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Ful medames

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Ful medammas, also foul medammas, is popular in Egypt, Hijaz, Somalia, Palestine and Sudan, often eaten at breakfast. It consists of brown fava beans, partially or completely mashed, which are slow-cooked and served with olive oil, chopped parsley, onion, garlic, and lemon juice. Ful medames is typically eaten with Egyptian bread.

Left: Ful Medames served with sliced hard-boiled eggs.

Though originally a peasant food, ful medames has long been part of the daily Egyptian diet. Some have described it as being "like a stone in the stomach". This has led to it being consumed by many in the Middle East in the early morning meal to prepare for a day of fasting during Ramadan.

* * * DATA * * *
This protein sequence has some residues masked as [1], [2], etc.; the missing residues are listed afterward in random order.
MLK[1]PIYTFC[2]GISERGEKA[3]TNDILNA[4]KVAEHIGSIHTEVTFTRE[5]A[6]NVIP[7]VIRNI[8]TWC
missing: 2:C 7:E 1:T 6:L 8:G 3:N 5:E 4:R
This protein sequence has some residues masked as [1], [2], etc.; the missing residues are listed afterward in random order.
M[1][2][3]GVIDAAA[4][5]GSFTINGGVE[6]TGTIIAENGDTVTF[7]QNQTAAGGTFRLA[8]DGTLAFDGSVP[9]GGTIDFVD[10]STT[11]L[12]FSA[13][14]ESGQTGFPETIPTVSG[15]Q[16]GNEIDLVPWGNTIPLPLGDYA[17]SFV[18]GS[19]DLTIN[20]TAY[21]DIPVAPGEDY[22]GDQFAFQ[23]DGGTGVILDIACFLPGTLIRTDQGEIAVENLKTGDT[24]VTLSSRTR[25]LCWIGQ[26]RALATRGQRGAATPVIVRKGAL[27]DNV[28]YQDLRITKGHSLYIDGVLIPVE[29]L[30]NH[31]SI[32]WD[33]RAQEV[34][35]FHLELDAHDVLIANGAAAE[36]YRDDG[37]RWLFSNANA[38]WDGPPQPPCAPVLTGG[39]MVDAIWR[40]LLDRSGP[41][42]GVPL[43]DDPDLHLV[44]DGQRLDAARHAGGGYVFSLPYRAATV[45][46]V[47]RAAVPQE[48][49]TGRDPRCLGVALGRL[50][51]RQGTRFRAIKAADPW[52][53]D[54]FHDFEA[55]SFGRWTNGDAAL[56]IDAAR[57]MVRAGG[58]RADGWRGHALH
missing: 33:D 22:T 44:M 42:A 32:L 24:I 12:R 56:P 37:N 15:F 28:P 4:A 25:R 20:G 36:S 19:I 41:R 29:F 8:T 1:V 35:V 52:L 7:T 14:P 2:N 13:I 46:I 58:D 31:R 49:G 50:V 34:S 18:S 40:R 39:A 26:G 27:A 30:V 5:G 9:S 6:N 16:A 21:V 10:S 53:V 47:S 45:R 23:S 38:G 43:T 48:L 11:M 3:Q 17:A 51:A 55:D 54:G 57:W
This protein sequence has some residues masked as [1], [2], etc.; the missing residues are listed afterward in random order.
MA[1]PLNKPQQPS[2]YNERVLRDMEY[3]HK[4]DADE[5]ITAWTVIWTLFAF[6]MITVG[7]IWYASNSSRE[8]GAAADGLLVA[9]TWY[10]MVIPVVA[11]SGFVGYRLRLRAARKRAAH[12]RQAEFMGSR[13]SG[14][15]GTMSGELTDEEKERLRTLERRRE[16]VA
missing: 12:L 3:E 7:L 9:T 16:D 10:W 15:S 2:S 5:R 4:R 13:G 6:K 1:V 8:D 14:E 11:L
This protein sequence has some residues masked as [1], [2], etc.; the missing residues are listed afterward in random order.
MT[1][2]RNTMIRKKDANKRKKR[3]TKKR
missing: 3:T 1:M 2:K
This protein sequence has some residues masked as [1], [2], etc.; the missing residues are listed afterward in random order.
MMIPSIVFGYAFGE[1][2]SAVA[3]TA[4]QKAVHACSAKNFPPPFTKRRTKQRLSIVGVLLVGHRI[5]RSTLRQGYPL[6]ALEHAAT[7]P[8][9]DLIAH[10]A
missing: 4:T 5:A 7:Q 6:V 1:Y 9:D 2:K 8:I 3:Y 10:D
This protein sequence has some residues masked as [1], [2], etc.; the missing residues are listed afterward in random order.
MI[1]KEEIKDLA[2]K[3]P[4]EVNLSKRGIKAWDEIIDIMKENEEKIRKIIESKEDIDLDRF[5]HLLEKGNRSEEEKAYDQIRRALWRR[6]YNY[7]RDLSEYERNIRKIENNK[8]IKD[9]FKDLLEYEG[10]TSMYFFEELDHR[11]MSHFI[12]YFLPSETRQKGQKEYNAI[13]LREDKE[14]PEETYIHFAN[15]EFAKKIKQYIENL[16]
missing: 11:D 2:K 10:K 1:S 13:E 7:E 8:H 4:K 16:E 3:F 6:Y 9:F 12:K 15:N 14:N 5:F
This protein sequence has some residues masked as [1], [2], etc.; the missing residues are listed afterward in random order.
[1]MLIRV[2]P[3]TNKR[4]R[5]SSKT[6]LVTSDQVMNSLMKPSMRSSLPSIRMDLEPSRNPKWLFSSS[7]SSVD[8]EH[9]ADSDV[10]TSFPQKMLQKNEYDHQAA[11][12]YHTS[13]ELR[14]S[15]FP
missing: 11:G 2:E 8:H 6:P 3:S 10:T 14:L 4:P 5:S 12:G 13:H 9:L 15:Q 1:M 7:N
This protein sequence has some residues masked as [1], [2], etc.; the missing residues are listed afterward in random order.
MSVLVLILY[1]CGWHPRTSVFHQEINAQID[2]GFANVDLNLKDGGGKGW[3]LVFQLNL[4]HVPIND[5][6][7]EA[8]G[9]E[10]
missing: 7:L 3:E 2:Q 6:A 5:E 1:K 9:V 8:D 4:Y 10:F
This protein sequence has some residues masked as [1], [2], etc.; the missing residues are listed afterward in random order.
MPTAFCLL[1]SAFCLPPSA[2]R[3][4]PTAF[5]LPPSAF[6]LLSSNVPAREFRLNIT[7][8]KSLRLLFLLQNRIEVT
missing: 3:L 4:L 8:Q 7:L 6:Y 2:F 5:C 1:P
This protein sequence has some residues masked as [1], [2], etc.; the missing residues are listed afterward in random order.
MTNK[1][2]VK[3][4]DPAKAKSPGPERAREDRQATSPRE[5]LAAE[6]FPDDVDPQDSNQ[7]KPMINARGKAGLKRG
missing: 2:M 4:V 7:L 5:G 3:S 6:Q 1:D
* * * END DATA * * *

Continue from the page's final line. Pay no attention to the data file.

The dish's name derives from the Egyptian language: ful is the Egyptian word for fava beans, and medames is a Coptic word meaning "buried." The second word hints at the original cooking method, which involved burying a sealed pot of water and beans under hot coals. This cooking method for beans is mentioned in the Jerusalem Talmud, indicating that it has been used in the Middle East at least since the 4th century.

Ful medames was exported from Egypt to the Arab World, particularly the Levant, Sudan and Somalia. Ful medames came to the Horn of Africa when the Egyptians captured Zeila in the beginning of the 19th century. From there, it spread to other regions. In northern Somalia, ful is eaten with a pancake-like bread called laxoox. Ful is also part of Ethiopian cuisine, where it is served with flatbread and mitmita powder.

The combination of ful and hummus is popular in Syria , Lebanon and Israel. A typical hummus-ful dish consists of a layer of hummus topped with a serving of ful, accompanied by a quartered egg.


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